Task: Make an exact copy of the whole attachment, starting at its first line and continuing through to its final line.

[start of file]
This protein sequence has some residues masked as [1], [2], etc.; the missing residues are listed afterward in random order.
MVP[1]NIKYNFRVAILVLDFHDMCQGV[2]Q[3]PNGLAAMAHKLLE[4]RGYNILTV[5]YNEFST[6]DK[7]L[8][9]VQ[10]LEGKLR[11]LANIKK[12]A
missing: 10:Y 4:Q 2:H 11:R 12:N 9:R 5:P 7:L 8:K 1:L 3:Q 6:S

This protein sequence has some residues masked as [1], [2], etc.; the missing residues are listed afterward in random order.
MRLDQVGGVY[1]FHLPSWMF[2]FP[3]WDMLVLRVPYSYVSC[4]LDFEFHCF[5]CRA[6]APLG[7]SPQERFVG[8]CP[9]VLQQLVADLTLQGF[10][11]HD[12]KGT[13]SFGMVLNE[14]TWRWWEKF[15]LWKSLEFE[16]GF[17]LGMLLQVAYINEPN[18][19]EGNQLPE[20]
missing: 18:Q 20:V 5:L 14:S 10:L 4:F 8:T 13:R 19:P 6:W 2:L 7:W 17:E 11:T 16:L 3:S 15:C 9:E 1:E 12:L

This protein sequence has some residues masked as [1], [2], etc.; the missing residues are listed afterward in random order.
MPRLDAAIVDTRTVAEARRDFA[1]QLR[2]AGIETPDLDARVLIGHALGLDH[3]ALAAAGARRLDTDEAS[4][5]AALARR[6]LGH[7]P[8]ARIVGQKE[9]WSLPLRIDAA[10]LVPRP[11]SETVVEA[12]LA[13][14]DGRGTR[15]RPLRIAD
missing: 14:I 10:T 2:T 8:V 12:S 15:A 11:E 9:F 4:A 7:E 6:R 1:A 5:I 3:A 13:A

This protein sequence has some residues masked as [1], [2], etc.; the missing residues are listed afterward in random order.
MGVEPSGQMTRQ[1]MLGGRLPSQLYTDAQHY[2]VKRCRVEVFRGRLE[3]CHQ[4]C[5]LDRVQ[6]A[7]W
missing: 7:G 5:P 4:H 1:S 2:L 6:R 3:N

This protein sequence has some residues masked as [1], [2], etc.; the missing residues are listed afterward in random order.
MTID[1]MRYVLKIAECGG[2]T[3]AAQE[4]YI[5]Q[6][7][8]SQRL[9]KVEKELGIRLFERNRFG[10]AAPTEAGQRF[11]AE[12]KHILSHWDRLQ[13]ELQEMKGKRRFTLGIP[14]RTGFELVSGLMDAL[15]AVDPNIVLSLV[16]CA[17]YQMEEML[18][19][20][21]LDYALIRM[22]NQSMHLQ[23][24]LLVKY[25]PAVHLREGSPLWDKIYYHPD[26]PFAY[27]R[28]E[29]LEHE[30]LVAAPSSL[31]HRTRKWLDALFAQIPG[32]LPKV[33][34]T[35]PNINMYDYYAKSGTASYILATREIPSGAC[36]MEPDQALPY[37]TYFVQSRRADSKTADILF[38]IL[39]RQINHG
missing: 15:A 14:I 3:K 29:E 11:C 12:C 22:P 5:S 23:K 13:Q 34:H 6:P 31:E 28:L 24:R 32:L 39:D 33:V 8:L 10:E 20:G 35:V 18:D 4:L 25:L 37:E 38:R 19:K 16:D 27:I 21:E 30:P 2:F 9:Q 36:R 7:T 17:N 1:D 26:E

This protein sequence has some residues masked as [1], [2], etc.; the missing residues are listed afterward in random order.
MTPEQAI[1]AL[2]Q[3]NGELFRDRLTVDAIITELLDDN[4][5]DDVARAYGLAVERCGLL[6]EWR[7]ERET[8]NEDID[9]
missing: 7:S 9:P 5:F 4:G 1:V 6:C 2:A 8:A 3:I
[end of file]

This protein sequence has some residues masked as [1], [2], etc.; the missing residues are listed afterward in random order.
MVP[1]NIKYNFRVAILVLDFHDMCQGV[2]Q[3]PNGLAAMAHKLLE[4]RGYNILTV[5]YNEFST[6]DK[7]L[8][9]VQ[10]LEGKLR[11]LANIKK[12]A
missing: 10:Y 4:Q 2:H 11:R 12:N 9:R 5:P 7:L 8:K 1:L 3:Q 6:S

This protein sequence has some residues masked as [1], [2], etc.; the missing residues are listed afterward in random order.
MRLDQVGGVY[1]FHLPSWMF[2]FP[3]WDMLVLRVPYSYVSC[4]LDFEFHCF[5]CRA[6]APLG[7]SPQERFVG[8]CP[9]VLQQLVADLTLQGF[10][11]HD[12]KGT[13]SFGMVLNE[14]TWRWWEKF[15]LWKSLEFE[16]GF[17]LGMLLQVAYINEPN[18][19]EGNQLPE[20]
missing: 18:Q 20:V 5:L 14:S 10:L 4:F 8:T 13:R 19:P 6:W 2:L 7:W 17:E 11:T 16:L 3:S 15:C 9:E 1:E 12:L

This protein sequence has some residues masked as [1], [2], etc.; the missing residues are listed afterward in random order.
MPRLDAAIVDTRTVAEARRDFA[1]QLR[2]AGIETPDLDARVLIGHALGLDH[3]ALAAAGARRLDTDEAS[4][5]AALARR[6]LGH[7]P[8]ARIVGQKE[9]WSLPLRIDAA[10]LVPRP[11]SETVVEA[12]LA[13][14]DGRGTR[15]RPLRIAD
missing: 14:I 10:T 2:T 8:V 12:S 15:A 11:E 9:F 4:A 7:E 6:R 1:A 5:I 3:A 13:A

This protein sequence has some residues masked as [1], [2], etc.; the missing residues are listed afterward in random order.
MGVEPSGQMTRQ[1]MLGGRLPSQLYTDAQHY[2]VKRCRVEVFRGRLE[3]CHQ[4]C[5]LDRVQ[6]A[7]W
missing: 7:G 5:P 4:H 1:S 2:L 6:R 3:N

This protein sequence has some residues masked as [1], [2], etc.; the missing residues are listed afterward in random order.
MTID[1]MRYVLKIAECGG[2]T[3]AAQE[4]YI[5]Q[6][7][8]SQRL[9]KVEKELGIRLFERNRFG[10]AAPTEAGQRF[11]AE[12]KHILSHWDRLQ[13]ELQEMKGKRRFTLGIP[14]RTGFELVSGLMDAL[15]AVDPNIVLSLV[16]CA[17]YQMEEML[18][19][20][21]LDYALIRM[22]NQSMHLQ[23][24]LLVKY[25]PAVHLREGSPLWDKIYYHPD[26]PFAY[27]R[28]E[29]LEHE[30]LVAAPSSL[31]HRTRKWLDALFAQIPG[32]LPKV[33][34]T[35]PNINMYDYYAKSGTASYILATREIPSGAC[36]MEPDQALPY[37]TYFVQSRRADSKTADILF[38]IL[39]RQINHG
missing: 15:A 14:I 3:K 29:E 11:C 12:C 22:P 5:S 23:K 13:Q 34:H 6:P 31:E 28:L 24:R 32:L 39:D 33:V 8:L 10:E 20:G 35:V 18:D 4:L 25:L 37:E 38:R 19:K 16:D 27:I 21:E 30:P 2:F 9:Q 36:R 7:T 17:N 1:D 26:E

This protein sequence has some residues masked as [1], [2], etc.; the missing residues are listed afterward in random order.
MTPEQAI[1]AL[2]Q[3]NGELFRDRLTVDAIITELLDDN[4][5]DDVARAYGLAVERCGLL[6]EWR[7]ERET[8]NEDID[9]
missing: 7:S 9:P 5:F 4:G 1:V 6:C 2:A 8:A 3:I